#6: The wartime person: This is one of my favorites, especially in our current tech climate. When a company seeks product-market fit or needs to make a rapid shift, it often “goes to war.” Gone are the lengthy debates, excess spending, or enabling a large management team. Instead, it’s replaced with an efficient organization that stays on point, and drives progress, pace, and execution.
The challenge: What happens when the goal has been reached and peace time arrives? Those who are great in wartime tend to seek more “war” as opposed to basking in peace. Companies need to live in this warlike mode to establish a footing, but then they need to also settle into peace, which creates room for long-term thinking and strategic bets. It’s a constant struggle to find the balance of being reactive and being more thoughtful.
#7: The industry expert: When someone has worked in an industry for some time (say, health care, travel, or enterprise sales), that person is bound to have deep domain expertise. These folks have held jobs at multiple companies working on the same business problem. So these experts get hired to navigate the nuances of a specific industry.
The challenge: Their depth of expertise is so great that they can always find a flaw in a new idea. Interestingly, however, disruption happens through naivete. The very nature of the “expert” superpower squashes the “naïve” concepts, which are, at their core, innovative. These experts (and those around them) feel proud of this level of expertise – and that overshadows the failure to deliver a brand-new idea. This person is focused on finding the faster horse, while the entrepreneurs, due to their healthy degree of naivety, invent the automobile.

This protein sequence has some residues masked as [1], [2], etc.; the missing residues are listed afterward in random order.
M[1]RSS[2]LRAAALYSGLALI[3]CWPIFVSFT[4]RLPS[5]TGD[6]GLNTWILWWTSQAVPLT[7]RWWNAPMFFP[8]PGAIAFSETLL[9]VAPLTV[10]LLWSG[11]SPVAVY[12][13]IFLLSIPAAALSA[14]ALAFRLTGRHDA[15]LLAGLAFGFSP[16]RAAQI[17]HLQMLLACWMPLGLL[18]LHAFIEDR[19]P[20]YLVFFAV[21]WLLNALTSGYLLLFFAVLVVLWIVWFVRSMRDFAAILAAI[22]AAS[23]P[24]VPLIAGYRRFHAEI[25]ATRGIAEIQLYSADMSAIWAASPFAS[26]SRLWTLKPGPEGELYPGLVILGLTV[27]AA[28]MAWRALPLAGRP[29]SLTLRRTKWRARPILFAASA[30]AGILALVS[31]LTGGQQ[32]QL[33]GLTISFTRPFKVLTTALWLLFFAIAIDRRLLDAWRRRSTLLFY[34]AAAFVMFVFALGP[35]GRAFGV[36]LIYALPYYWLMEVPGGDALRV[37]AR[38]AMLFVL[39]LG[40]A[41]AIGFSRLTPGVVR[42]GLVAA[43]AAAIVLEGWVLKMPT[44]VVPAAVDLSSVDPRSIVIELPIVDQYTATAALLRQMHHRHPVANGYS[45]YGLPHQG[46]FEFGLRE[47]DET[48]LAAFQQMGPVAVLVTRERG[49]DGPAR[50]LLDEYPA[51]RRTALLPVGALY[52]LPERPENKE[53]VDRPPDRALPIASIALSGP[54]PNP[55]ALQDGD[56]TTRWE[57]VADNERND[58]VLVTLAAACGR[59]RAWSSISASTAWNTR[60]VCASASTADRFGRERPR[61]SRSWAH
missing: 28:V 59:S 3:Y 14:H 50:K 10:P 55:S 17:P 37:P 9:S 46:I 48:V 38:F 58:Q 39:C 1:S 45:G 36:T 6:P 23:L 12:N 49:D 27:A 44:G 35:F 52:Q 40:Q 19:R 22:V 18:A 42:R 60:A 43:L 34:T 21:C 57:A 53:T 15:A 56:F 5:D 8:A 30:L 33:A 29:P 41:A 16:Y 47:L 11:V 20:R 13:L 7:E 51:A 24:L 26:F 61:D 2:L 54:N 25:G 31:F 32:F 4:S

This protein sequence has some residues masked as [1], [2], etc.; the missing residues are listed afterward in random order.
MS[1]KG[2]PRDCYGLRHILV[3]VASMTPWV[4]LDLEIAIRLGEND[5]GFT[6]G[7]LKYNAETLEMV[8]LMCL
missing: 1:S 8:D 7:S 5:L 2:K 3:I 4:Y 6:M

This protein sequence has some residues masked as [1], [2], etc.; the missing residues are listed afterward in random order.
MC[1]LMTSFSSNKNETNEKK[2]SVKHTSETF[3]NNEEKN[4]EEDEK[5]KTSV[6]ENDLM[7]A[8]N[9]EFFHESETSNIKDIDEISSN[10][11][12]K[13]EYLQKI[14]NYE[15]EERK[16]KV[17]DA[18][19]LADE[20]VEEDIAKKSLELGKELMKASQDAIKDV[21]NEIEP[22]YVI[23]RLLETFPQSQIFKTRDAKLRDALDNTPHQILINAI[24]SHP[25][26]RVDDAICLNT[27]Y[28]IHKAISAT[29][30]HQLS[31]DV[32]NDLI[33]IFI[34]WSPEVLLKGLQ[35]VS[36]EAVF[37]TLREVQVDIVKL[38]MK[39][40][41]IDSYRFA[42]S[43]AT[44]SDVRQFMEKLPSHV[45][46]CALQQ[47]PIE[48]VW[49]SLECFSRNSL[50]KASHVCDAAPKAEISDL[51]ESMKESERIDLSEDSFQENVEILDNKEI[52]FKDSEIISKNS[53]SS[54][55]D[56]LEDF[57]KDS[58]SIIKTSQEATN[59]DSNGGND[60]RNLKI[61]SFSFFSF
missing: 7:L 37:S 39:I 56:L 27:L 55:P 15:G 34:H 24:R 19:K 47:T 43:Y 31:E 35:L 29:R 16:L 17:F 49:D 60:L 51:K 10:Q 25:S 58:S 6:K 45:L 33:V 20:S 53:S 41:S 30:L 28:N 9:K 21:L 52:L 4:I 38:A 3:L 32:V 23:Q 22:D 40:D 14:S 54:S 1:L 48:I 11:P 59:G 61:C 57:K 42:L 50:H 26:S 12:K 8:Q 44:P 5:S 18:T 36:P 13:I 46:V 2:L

#8: The hard worker: Some people can work day and night, regardless of how efficient they are. Their commitment is well regarded by the company, but it comes at a cost.
The challenge: Resentment. The hard workers can’t see why the folks around them aren’t also working a hundred hours a week. The shadow is failing to understand that not every top performer at a company needs, or can, spend that much time. And it makes it very difficult to build a diverse workplace if people end up only respecting and advocating for folks that can also push that hard.
#9: The world-class sacrificer: Many top performers have tremendous work ethic. They prioritize work above everything, ending up sacrificing family, friends, personal time, hobbies, and even health. Those extra hours deliver great results at work, so they continue to prioritize and invest. I call them power givers.
The challenge: This person gives so much that no manager or company will ever be in a position to reciprocate in kind. This is, by the way, not just a work concept. This is a relationship concept. The shadow, therefore, is to always feel disappointed. Elite performers face this more than any others because they can give and have such an impact that they always feel shortchanged.